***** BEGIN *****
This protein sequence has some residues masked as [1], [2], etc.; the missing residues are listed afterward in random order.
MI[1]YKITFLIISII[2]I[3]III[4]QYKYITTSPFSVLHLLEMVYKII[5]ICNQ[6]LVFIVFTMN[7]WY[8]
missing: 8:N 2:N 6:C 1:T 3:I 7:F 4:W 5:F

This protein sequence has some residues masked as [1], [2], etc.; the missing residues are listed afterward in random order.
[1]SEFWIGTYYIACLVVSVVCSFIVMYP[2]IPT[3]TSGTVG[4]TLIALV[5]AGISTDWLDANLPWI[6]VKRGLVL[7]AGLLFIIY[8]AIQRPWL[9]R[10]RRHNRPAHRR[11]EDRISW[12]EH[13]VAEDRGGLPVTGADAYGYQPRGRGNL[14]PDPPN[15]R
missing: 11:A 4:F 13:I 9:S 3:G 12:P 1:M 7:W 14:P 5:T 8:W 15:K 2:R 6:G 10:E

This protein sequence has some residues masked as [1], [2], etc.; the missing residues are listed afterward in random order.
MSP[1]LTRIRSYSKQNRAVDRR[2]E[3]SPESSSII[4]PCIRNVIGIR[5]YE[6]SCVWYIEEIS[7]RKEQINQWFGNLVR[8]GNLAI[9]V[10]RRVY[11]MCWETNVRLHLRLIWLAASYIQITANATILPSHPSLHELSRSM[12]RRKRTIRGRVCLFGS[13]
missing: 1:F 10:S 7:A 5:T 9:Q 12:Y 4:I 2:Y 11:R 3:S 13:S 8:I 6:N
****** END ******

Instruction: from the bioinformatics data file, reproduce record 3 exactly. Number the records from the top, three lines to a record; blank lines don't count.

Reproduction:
This protein sequence has some residues masked as [1], [2], etc.; the missing residues are listed afterward in random order.
MSP[1]LTRIRSYSKQNRAVDRR[2]E[3]SPESSSII[4]PCIRNVIGIR[5]YE[6]SCVWYIEEIS[7]RKEQINQWFGNLVR[8]GNLAI[9]V[10]RRVY[11]MCWETNVRLHLRLIWLAASYIQITANATILPSHPSLHELSRSM[12]RRKRTIRGRVCLFGS[13]
missing: 1:F 10:S 7:A 5:T 9:Q 12:Y 4:I 2:Y 11:R 3:S 13:S 8:I 6:N